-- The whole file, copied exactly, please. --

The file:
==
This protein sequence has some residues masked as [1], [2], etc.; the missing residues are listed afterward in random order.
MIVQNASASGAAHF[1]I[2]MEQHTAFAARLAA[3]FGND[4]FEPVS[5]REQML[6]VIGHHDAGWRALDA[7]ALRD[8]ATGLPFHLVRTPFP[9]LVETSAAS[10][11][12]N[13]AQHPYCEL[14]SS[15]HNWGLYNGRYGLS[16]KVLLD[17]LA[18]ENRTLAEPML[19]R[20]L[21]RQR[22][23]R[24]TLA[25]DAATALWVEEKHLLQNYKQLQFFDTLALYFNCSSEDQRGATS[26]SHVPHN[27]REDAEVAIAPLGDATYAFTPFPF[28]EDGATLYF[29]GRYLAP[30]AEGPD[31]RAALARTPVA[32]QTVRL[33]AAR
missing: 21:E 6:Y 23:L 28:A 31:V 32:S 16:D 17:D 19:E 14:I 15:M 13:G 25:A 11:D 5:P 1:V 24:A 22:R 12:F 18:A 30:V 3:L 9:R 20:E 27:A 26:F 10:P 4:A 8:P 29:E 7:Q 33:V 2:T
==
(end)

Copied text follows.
This protein sequence has some residues masked as [1], [2], etc.; the missing residues are listed afterward in random order.
MIVQNASASGAAHF[1]I[2]MEQHTAFAARLAA[3]FGND[4]FEPVS[5]REQML[6]VIGHHDAGWRALDA[7]ALRD[8]ATGLPFHLVRTPFP[9]LVETSAAS[10][11][12]N[13]AQHPYCEL[14]SS[15]HNWGLYNGRYGLS[16]KVLLD[17]LA[18]ENRTLAEPML[19]R[20]L[21]RQR[22][23]R[24]TLA[25]DAATALWVEEKHLLQNYKQLQFFDTLALYFNCSSEDQRGATS[26]SHVPHN[27]REDAEVAIAPLGDATYAFTPFPF[28]EDGATLYF[29]GRYLAP[30]AEGPD[31]RAALARTPVA[32]QTVRL[33]AAR
missing: 21:E 6:Y 23:L 28:A 31:V 32:S 16:D 17:D 19:E 14:I 15:M 13:G 25:A 11:D 5:P 1:V 24:A 22:R 12:F 18:A 30:V 3:L 9:R 20:E 27:A 26:F 10:P 4:A 8:P 29:E 7:Q 33:V 2:T